In English domestic politics, the second quarter of the century was corrupt and pettifogging. If Sir Robert Walpole was effective as England’s “first Prime Minister” it was as much because of his readiness to persuade with pensions, peerages, and ecclesiastical sinecures, as because of his other political talents. The prevalent cynicism was expressed in the facetious rumor on the death of the Queen in 1737 that there had been prepared a third place in the royal burial vault—“designed by his Majesty for Sir Robert Walpole; so that when both the latter die there will lie together, King, Queen and Knave.” The machinery of parliamentary politics worked by corrupt bargains, patronage, and influence.
The philanthropy of the age was directed toward the removal of poverty, especially those forms of poverty and of vice which were an eyesore to a gentleman walking the streets of London or which added to the cost, danger, and stench of life in the great city. One of the largest English philanthropic enterprises was the so-called Charitable Corporation, incorporated in 1707 with a capital of £30,000, which it increased to £600,000 through small loans to the poor and to small tradesmen. In 1731 it was discovered that the cashier and storekeeper had made themselves beneficiaries of the Charitable Corporation by absconding with £570,000 of its capital. The resulting debate in the House of Commons was somewhat restrained by the fact that relatives of members of the House were among the culprits.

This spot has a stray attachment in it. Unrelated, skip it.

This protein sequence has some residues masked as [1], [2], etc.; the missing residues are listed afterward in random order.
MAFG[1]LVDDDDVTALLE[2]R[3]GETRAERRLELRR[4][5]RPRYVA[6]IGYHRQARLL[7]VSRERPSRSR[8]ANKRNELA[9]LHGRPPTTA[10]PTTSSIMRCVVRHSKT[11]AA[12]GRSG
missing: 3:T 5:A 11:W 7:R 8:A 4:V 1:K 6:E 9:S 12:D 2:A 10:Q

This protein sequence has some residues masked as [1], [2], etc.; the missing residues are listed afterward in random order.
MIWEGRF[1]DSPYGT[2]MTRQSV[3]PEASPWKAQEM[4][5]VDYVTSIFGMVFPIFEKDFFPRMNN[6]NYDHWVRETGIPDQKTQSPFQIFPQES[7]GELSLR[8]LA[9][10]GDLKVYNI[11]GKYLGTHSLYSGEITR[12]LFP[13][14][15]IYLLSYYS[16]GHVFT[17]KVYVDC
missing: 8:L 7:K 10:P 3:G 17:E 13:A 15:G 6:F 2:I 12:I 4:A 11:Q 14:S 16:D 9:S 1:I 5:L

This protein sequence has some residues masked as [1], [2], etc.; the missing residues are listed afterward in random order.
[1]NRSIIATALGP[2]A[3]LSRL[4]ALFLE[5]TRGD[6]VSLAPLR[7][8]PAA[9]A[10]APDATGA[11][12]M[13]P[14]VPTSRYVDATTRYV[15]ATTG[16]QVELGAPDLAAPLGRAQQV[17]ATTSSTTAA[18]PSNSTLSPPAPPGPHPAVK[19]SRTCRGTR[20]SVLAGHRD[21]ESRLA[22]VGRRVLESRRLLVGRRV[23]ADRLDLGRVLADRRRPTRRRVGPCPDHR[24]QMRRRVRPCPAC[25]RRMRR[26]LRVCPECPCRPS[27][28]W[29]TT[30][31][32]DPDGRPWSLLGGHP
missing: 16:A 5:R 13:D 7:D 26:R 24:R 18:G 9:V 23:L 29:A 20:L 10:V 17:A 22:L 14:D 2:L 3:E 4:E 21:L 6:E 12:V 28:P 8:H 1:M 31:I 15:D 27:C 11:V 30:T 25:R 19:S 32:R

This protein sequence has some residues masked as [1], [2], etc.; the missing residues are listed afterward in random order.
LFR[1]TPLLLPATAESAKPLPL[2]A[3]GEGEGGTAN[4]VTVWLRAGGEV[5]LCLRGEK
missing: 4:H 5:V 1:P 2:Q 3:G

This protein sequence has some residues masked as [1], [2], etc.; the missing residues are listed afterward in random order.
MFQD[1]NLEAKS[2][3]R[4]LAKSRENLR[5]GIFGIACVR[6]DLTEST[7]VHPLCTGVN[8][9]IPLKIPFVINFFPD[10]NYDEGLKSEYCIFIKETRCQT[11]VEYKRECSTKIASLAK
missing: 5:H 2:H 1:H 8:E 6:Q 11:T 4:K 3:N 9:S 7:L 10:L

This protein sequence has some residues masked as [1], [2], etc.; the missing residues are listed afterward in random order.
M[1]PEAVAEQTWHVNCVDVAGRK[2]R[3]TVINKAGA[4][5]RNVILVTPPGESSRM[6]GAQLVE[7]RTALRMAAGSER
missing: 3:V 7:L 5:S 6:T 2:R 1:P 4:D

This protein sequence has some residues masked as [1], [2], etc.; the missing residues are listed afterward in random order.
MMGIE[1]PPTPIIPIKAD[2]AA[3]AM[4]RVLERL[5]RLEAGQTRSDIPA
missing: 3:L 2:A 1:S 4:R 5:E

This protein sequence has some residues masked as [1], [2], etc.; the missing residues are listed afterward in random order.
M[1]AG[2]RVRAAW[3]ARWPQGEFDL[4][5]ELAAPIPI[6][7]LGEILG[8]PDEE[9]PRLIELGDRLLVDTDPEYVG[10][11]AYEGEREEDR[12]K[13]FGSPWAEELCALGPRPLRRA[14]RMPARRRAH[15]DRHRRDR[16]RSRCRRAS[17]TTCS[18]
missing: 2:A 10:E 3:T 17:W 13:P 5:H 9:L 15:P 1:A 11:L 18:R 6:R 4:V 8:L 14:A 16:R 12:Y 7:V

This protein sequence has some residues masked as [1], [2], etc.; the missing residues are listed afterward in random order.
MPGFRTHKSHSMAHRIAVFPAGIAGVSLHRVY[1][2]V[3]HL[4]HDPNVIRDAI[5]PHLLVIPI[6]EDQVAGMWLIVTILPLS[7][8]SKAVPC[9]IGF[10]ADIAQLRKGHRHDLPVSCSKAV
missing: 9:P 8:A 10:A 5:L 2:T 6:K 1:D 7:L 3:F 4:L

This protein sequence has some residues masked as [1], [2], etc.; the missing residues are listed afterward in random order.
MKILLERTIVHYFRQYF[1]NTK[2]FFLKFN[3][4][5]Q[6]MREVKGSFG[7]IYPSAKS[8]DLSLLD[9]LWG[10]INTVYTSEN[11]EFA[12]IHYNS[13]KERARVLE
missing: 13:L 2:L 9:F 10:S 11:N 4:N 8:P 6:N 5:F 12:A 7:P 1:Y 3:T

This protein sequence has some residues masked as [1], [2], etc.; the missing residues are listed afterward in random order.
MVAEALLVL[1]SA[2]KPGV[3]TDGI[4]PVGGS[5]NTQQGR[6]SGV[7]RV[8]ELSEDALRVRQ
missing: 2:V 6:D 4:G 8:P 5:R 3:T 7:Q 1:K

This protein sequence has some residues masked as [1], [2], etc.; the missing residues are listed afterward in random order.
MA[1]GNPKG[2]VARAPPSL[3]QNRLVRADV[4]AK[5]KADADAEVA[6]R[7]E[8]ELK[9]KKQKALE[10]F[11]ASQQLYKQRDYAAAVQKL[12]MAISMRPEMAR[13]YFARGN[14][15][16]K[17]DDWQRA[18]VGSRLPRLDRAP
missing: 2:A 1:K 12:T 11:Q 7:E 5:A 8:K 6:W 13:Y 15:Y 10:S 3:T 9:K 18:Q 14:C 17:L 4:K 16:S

In such an atmosphere of selfishness and cynicism, some poets and social critics looked hopefully westward. Contemporary Europe seemed almost a perfect contrasting background for any grand gesture of truly disinterested philanthropy. Bishop Berkeley, himself promoter of a Bermuda project, wrote in 1726:
There shall be sung another golden age,